from www.thoughtworks.com/insights/blog/case-continuous-delivery by @jezhumble (emphasis mine)
many of us are aware of the wide adoption of continuous delivery within companies that treat software development as a strategic capability that provides competitive advantage. [Amazon, Facebook, Google]
Still, many managers and executives remain unconvinced as to the benefits
Continuous delivery is a set of principles and practices to reduce the cost, time, and risk of delivering incremental changes to users.
high performing organizations ship code 30 times faster (and complete these deployments 8,000 times faster), have 50% fewer failed deployments, and restore service 12 times faster than their peers.
Implementing CD has second-order effects that reduce the costs of software development
For me, perhaps the most interesting effect of continuous delivery is the cost reductions it brings about by reducing the amount of time spent on non-value add activities such as integration and deployment. In continuous delivery, we perform the activities that usually follow “dev complete”, such as integration, testing and deployment (at least to test environments) — continuously, throughout the development process.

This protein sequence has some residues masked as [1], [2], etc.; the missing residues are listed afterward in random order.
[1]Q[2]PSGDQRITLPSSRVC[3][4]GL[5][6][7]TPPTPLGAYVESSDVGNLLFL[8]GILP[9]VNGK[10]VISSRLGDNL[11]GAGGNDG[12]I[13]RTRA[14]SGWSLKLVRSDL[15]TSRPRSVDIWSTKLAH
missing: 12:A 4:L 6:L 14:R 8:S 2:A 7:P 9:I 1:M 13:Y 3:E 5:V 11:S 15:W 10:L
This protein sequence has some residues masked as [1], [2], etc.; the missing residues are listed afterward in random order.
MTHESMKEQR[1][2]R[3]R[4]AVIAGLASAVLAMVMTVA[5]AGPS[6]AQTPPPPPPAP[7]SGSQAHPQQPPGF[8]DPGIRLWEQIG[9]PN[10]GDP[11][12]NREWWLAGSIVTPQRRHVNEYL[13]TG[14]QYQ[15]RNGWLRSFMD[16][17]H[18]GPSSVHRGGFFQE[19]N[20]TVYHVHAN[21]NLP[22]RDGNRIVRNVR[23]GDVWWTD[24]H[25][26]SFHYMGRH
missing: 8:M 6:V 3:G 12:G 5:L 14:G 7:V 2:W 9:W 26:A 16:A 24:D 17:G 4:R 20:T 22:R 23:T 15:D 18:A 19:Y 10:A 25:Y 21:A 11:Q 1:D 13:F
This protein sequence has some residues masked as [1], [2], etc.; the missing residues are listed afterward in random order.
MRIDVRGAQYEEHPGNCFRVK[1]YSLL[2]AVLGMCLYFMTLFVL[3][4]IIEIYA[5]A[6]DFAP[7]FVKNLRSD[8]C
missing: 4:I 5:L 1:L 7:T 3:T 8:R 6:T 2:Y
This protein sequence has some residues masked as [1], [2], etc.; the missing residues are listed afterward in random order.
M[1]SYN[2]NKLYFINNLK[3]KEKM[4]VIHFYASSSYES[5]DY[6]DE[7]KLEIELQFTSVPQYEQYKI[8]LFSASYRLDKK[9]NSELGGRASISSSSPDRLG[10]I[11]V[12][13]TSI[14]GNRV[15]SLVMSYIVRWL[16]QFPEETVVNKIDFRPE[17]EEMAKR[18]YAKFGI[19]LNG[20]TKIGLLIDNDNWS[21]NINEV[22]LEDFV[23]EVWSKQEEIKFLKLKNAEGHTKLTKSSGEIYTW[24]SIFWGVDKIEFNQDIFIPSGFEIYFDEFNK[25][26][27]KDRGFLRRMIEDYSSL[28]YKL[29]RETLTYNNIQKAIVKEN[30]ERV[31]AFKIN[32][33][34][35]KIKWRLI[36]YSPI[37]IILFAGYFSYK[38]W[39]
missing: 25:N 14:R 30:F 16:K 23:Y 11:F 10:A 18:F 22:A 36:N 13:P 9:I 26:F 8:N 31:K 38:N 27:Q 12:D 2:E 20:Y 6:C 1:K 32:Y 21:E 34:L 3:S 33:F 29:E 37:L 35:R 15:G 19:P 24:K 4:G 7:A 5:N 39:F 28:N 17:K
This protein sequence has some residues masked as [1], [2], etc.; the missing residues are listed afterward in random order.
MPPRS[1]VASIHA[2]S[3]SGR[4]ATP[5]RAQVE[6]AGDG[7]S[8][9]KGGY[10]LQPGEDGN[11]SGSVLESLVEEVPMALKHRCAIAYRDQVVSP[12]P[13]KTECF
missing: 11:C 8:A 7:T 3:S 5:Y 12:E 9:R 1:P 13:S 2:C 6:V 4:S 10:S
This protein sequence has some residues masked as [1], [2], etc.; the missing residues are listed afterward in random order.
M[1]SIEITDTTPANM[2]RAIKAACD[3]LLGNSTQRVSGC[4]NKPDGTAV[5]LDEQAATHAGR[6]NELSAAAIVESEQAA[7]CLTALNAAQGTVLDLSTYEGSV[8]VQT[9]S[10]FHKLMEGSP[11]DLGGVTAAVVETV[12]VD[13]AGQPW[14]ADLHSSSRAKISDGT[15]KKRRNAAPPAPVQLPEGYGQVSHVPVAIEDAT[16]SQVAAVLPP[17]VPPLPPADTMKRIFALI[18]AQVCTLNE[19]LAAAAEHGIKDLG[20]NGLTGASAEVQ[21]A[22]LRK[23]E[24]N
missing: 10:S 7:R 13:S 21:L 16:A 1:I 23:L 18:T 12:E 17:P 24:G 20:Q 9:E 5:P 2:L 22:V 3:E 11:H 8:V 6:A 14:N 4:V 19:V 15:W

By doing this, we completely remove the integration and testing phases that typically follow development. This is achieved through automation of the build, deploy, test and release process, which reduces the cost of performing these activities, allowing us to perform them on demand rather than on a scheduled interval. This, in turn, enables effective collaboration between developers, testers, and systems administrators.
This change in process has extremely powerful second-order effects on the economics of the software development process.
a big part of this is due to reduced delay in the lifetime of a work item, since increased lead/cycle time for work will lead to increased amount of work for the same output, for a variety of reasons.